Francis Fukuyama

There's a difference between macroeconomic considerations and the fate of the individual.

That's true. Not everyone benefited from the upturn. In the more prosperous countries, many people, and specifically older people, lost their jobs when production was outsourced to poorer countries. But the cultural dimension is also important: Almost every Western country has experienced an unprecedented wave of immigration in the past ten to fifteen years. This comes as a shock to many citizens, and they fear that their national identity is being lost. This is especially the case for people from what was the middle class, who increasingly bear the brunt of it.

Populist parties are currently attracting support from young voters as well. Why?

Many of the countries in eastern Europe have relatively young population structures; most people were born after the Wall fell, and they haven't experienced communism or dictators. These young people have no appreciation for the European Union and democracy. In the United States as well, studies show that the younger generation generally have less faith in democracy than their parents do. This worries me.

There is also the theory that here in the west, "democracy fatigue" prevails because the systems are sluggish and inefficient. Do you agree?

Yes. The rise of the populists can certainly be linked to the fact that our democracies have not always produced such good results – I'm thinking here of the US, of Italy, Japan or India. In all of these countries, the result is a longing for the "strong man." Somebody who takes charge and cleans house.

Would somewhat less popular participation and a bit more technocracy, à la Singapore, be a possibility for western countries?

Somewhat more technocracy would certainly be good. Unfortunately, the populists mostly tend in a different direction: They corrupt the quality of their governments and appoint their friends and loyalists to positions of power.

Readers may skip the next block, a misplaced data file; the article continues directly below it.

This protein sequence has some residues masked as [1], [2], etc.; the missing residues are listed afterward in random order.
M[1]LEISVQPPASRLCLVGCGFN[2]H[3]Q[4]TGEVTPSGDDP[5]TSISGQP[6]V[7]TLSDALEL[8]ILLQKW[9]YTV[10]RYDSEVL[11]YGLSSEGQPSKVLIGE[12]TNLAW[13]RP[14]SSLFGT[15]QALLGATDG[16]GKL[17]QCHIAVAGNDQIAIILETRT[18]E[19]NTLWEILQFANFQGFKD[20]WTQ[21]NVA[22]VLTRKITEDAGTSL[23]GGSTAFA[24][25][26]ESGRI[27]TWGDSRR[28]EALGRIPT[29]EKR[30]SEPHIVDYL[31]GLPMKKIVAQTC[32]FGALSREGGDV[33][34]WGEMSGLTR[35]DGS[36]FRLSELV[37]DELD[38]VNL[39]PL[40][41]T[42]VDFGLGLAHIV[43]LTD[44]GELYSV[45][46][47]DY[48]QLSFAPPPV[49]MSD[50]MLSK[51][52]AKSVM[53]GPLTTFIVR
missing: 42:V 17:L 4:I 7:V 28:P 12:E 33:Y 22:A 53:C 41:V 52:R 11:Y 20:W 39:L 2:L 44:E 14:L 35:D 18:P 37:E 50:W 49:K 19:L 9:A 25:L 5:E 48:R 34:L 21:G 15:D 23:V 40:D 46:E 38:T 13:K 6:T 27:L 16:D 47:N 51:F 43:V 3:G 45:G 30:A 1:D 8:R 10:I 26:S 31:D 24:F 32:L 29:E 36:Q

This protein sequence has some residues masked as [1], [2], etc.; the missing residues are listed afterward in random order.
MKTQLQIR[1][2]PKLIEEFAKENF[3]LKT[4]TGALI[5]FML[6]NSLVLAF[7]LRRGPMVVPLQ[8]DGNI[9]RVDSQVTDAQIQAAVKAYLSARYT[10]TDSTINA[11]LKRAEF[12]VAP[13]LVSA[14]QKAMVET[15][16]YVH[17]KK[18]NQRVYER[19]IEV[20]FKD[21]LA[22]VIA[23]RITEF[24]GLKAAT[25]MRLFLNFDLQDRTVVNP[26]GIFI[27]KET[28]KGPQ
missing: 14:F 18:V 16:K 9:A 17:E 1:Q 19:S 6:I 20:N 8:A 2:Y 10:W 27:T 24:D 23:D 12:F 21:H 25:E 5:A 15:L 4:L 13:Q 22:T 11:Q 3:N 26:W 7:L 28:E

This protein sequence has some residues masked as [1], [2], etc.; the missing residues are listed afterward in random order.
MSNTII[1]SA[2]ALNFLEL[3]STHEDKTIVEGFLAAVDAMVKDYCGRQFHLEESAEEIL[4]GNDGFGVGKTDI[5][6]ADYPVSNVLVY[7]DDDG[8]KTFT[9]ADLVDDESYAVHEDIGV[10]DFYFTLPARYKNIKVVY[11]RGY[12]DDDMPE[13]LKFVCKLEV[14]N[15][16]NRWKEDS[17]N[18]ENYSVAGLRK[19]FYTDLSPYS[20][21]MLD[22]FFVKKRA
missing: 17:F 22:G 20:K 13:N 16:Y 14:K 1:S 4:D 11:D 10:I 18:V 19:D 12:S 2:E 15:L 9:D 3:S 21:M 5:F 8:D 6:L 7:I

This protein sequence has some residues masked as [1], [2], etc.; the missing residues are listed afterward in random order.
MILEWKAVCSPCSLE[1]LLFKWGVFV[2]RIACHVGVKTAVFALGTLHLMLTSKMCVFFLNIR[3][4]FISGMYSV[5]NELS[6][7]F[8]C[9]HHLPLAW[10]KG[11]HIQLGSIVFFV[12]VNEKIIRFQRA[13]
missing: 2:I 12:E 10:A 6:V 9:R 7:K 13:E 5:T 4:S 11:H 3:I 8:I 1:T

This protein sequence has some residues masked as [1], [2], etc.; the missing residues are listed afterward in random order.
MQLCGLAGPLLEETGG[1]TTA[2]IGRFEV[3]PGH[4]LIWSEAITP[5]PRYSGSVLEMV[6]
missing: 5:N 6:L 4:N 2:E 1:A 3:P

Is there a concept that will replace globalization?

If you listen to certain politicians, their answer is clear: nationalism. It is a return to the past. Granted, it's not an international movement, like communism in its day, because each country has its own past and uses that to orient itself. But there is a common thread. It is the rejection of what the populists mean by globalism: the open, connected world and international institutions.

You became world-famous in 1992 with your book "The End of History." There, you put forward the thesis that the principles of liberalism, namely democracy and the market economy, will ultimately prevail everywhere. How has your view of the world changed since then?

I later wrote a two-volume book about the political world, in an effort to revise "The End of History and the Last Man." There are a few fundamentally new things, for example the concept of political disintegration. I am now much more aware that democracies can also regress. And I have a greater understanding of how fragile modern states are. History shows how unbelievably difficult it was to create our nation states. But it is much easier to destroy them. This was not as clear to me 25 years ago as it is today.